Raspberry Pi has officially launched a next-generation Camera Module, available globally today in four variants and boasting an improved sensor and powered autofocus system — plus a new variant of its High Quality Camera Module (HQ Camera Module) featuring an M12 lens mount.
"We’ve produced Camera Modules with both visible-light and infrared-sensitive options, and with either a standard or wide field of view (FoV)," says company co-founder Eben Upton of the launch. "And in place of the fixed-focus optics of its predecessors, Camera Module 3 provides powered autofocus — which many of you have requested — allowing you to take crisp images of objects from around 5cm [around 2"] out to infinity."
Building on the earlier Raspberry Pi Camera Module and Camera Module 2 designs, the Raspberry Pi Camera Module 3 uses the same mechanical layout — though with a shift to the size of the lens assembly, which means cases designed to go over the top of the module may not fit — with a Sony IMX708 sensor, giving it a near 12-megapixel resolution. Compared to the 8.1 megapixel resolution of the Camera Module 2, that means a big boost in detail.
It's the autofocus feature that really makes the new module stand apart from its predecessors, though. Using the same approach as third-party modules, including Arducam's 16MP Autofocus Camera Module launched in November 2021, the new camera uses a voice coil to shift the focal point of the lens from a close-range 2" to infinity on-demand. "We use the Phase Detection Autofocus (PDAF) capabilities of the IMX708 sensor," Upton explains, "falling back to our own Contrast Detection Autofocus (CDAF) algorithm if a high-confidence PDAF result is not available. A nice bonus of PDAF is that it allows us to run the autofocus algorithm continuously during video recording, maintaining optimal focus as the camera, and objects in the scene, move."
Another feature of the new sensor is high dynamic range (HDR) capabilities, capturing multiple exposures simultaneously then combining them to produce a tone-mapped combination with details in both the highlights and shadows — though enabling the feature does cut the maximum resolution to a quarter of that achievable with non-HDR modes. Finally, the new module comes in two lens variants, one offering a 66° field of view and the other offering a wider 102° FoV, plus the usual infrared-filtering standard and night-vision-capable NoIR variants.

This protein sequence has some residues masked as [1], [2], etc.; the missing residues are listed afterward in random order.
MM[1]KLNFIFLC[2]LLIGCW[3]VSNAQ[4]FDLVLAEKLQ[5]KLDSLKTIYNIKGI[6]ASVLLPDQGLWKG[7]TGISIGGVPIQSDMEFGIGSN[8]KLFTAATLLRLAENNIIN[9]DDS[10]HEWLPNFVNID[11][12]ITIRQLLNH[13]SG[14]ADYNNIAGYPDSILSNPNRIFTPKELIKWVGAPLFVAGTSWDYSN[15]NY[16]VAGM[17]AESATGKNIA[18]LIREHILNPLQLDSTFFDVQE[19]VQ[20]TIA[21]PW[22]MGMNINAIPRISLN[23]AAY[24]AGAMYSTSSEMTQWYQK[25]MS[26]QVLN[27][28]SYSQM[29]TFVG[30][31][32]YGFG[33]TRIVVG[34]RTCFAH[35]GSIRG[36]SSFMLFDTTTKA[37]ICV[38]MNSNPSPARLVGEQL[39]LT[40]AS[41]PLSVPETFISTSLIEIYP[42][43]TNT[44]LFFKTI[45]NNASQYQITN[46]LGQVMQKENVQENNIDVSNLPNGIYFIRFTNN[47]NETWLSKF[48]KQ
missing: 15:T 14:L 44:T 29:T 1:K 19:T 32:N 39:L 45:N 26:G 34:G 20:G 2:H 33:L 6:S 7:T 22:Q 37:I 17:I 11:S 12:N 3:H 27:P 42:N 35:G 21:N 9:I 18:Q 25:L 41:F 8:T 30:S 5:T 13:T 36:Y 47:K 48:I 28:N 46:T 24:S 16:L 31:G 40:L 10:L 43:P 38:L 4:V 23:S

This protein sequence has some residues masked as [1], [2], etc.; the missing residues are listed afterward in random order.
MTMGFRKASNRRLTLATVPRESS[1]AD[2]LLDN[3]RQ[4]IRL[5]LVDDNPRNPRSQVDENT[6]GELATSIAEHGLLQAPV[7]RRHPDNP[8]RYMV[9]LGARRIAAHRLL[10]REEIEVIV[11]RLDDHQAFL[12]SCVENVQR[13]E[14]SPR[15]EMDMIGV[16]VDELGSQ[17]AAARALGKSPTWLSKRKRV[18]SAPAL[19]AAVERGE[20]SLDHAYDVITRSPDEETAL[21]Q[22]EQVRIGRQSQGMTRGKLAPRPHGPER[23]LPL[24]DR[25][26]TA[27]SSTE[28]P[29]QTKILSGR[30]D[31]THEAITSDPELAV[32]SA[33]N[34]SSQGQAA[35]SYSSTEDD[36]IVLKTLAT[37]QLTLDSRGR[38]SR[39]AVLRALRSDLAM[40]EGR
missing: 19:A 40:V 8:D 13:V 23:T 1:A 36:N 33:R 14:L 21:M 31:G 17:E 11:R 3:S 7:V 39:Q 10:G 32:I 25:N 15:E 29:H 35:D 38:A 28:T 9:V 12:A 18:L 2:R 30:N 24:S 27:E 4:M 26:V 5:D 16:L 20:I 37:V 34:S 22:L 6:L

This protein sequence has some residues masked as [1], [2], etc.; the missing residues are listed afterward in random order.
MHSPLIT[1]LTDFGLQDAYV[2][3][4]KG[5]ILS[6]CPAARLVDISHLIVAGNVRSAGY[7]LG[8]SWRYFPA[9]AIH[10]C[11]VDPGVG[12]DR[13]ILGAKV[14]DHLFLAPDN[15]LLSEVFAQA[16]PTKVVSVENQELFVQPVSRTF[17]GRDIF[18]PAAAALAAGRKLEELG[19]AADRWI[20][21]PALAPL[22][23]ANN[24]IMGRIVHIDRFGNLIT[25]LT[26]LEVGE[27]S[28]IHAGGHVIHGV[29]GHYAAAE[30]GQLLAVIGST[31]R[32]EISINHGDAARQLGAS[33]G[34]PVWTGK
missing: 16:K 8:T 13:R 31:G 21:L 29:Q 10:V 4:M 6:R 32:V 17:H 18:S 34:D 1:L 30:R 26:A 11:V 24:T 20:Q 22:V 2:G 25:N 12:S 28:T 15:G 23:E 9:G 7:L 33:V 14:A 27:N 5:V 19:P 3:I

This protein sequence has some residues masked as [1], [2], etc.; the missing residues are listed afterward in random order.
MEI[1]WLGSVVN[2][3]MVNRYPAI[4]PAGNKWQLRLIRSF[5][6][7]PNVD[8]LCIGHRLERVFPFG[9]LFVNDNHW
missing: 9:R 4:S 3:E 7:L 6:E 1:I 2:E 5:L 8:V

Alongside the launch of the Camera Module 3, Raspberry Pi has also refreshed the High Quality Camera Module — bringing a new variant that offers compatibility with M12-mount lenses. This will be sold alongside the existing HQ Camera Module with its C- and CS-mount capabilities, and at the same $50 price point.
The Raspberry Pi Camera Module 3 is available to buy now from all official resellers (including Newark) at $25 in standard or $35 in wide-angle variants, though anyone upgrading from an older module should check compatibility: the new module is only usable through the
libcamera package, and not the older software stack available prior to Raspberry Pi OS Bullseye — and Python compatibility requires the still-in-beta